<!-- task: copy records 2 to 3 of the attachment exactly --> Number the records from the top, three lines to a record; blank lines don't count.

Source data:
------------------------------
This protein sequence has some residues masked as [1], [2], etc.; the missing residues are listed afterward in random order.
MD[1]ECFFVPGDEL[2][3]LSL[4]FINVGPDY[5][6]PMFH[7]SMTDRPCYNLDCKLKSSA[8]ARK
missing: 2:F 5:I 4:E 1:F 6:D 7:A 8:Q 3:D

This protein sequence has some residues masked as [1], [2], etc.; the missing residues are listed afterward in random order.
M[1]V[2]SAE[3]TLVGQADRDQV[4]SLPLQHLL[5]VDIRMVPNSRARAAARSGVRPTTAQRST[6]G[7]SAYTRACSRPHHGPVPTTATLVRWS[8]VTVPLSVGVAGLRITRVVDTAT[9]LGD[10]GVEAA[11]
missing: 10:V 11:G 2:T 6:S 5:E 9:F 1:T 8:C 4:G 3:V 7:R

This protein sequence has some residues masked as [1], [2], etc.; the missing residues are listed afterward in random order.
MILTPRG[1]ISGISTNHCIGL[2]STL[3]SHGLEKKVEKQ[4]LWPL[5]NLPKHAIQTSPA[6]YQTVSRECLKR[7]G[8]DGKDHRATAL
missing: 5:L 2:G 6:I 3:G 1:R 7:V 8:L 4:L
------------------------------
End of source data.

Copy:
This protein sequence has some residues masked as [1], [2], etc.; the missing residues are listed afterward in random order.
M[1]V[2]SAE[3]TLVGQADRDQV[4]SLPLQHLL[5]VDIRMVPNSRARAAARSGVRPTTAQRST[6]G[7]SAYTRACSRPHHGPVPTTATLVRWS[8]VTVPLSVGVAGLRITRVVDTAT[9]LGD[10]GVEAA[11]
missing: 10:V 11:G 2:T 6:S 5:E 9:F 1:T 8:C 4:G 3:V 7:R

This protein sequence has some residues masked as [1], [2], etc.; the missing residues are listed afterward in random order.
MILTPRG[1]ISGISTNHCIGL[2]STL[3]SHGLEKKVEKQ[4]LWPL[5]NLPKHAIQTSPA[6]YQTVSRECLKR[7]G[8]DGKDHRATAL
missing: 5:L 2:G 6:I 3:G 1:R 7:V 8:L 4:L